SAT Test Organization College Board is in Bed with the Chinese Communist Party

According to a report from Campus Reform, College Board has ties to Confucius Institutes.

These cultural promotion organizations have connections to the Chinese Communist Party.

In recent months, Confucius Institutes have received increased scrutiny from American intelligence agencies and members of Congress for spreading Chinese propaganda at American universities.

Campus Reform reported that over 70 Confucius Institutes are still operating in the U.S.  Universities receiving taxpayer money have been under the microscope and have been subject to increased pressure to shut down their Confucius Institutes as evidence has surfaced that China has not been fully transparent as the Wuhan virus started to spread throughout China and the rest of the world.

Thousands of Americans have died as a result, while countless jurisdictions have been compelled to implement harsh lockdown measures.

National Pulse highlighted that College Board is transparent about its connections to the Chinese Communist Party.

One of the most notable programs the College Board pushes is the Chinese Language and Culture Initiatives.

It’s Chinese Guest Teacher Program is a notable fixture. According to its description, the program serves as a way to “help U.S. schools develop Chinese language and culture study programs and to promote international exchange between the United States and China.”

The College Board explained that Hanban, the Confucius Institute Headquarters, is what allowed this program to flourish.

“Made possible through a collaboration between College Board and Hanban, the program has grown to be the largest Chinese visiting teacher program in the U.S. Each year, the program serves hundreds of K–12 schools and districts nationwide and reaches tens of thousands of U.S. students” the College Board noted.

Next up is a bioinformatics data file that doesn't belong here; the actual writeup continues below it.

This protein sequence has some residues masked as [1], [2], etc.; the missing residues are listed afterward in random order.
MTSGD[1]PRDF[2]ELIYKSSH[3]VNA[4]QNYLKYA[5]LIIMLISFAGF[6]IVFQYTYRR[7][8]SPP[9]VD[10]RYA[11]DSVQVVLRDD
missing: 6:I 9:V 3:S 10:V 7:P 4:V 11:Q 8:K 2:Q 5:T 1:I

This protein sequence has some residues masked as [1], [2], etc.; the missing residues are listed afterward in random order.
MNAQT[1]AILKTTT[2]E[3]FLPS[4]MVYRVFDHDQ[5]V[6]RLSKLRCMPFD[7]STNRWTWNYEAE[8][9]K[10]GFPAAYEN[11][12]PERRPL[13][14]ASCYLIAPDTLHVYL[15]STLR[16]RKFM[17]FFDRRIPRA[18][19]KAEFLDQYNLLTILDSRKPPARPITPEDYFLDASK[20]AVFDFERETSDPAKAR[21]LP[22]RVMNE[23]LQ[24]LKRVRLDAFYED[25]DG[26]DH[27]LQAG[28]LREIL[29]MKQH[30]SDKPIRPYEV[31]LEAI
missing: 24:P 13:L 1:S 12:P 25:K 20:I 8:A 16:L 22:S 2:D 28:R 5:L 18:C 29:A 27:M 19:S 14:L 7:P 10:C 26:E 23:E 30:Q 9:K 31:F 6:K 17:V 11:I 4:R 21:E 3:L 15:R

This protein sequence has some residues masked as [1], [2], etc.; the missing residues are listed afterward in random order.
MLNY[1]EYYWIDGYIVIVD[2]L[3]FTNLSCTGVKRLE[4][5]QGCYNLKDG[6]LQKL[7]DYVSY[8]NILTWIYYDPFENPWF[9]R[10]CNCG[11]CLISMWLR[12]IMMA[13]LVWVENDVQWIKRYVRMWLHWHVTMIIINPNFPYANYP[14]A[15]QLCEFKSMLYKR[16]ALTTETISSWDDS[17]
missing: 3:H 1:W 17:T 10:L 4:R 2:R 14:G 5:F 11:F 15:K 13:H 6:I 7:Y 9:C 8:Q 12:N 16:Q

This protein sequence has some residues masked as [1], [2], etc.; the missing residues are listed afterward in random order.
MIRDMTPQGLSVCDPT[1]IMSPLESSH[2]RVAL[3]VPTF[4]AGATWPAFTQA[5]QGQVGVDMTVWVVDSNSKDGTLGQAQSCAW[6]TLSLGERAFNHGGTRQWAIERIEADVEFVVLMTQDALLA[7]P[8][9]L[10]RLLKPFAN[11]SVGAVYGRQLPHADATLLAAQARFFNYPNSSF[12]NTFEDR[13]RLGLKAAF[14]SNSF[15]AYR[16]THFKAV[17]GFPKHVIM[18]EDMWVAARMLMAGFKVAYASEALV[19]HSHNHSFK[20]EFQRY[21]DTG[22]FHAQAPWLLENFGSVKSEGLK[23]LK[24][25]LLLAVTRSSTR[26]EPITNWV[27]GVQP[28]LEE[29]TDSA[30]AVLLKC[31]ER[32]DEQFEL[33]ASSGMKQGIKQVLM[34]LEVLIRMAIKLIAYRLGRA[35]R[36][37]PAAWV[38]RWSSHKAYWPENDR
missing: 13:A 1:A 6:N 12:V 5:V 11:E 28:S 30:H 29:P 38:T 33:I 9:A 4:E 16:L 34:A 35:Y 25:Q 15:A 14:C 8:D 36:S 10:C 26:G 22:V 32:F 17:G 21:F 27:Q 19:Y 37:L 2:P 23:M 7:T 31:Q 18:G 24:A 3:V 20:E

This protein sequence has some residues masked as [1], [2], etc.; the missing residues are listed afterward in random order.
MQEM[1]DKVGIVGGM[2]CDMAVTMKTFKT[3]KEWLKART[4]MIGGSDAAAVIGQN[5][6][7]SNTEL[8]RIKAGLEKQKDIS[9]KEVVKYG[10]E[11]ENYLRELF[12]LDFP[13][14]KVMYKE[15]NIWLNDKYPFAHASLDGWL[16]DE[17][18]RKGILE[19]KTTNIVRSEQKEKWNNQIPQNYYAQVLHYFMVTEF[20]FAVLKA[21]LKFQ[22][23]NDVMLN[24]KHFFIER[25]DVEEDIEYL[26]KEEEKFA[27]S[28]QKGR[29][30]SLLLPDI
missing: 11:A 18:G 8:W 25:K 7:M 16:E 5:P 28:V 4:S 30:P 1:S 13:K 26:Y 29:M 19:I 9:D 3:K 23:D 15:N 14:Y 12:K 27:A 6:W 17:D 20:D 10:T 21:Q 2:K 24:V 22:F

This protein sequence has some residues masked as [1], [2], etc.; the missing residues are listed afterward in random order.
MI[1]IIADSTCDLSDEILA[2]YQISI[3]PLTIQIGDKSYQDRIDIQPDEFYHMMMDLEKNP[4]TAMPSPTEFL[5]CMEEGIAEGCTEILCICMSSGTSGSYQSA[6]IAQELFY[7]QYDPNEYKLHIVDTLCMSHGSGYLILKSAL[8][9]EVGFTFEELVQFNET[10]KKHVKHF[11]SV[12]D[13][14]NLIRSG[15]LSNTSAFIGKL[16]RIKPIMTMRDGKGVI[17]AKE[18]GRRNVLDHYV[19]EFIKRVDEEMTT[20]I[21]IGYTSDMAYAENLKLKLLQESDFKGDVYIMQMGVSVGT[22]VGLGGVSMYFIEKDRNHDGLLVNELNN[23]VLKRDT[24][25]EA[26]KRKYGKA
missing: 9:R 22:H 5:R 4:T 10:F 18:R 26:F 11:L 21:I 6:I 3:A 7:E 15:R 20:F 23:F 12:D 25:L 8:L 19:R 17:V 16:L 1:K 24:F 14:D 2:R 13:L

The College Board explained that the teachers who are involved in the program, are “from China” and undergo “a rigorous selection and training process before arriving at the host schools.” U.S. schools that participate in the program are “responsible for providing a partial salary to the guest teacher.”

The rest of the salary is “subsidized by a stipend from Hanban.”

The College Board also pushes the “Chinese Bridge Delegation to China”, which is characterized as a “weeklong program in China to help educators start or strengthen their institution’s Chinese programs and partnerships.”

Activities for the K-12 teacher program consist of “establish[ing] meaningful partnerships with Chinese local schools and networks with U.S. colleagues, attend[ing] presentations on best practices and gather resources to build and support Chinese language and culture programs,” and “experienc[ing] the rich traditional culture set against stunning modern development.” Similar to the Chinese Guest Teacher Program, the China Bridge Delegation to China “is made possible by Hanban,” the Confucius Institute headquarters.

Most Americans are tired of never-ending wars and global machinations abroad, so it makes sense that American policymakers get more creative in their approach with dealing with China.

Some reasonable alternatives would consist of strictly limiting Chinese migration, defunding and closing down Confucius Institutes, and remilitarizing countries such as Japan and South Korea as a way to contain China’s influence.


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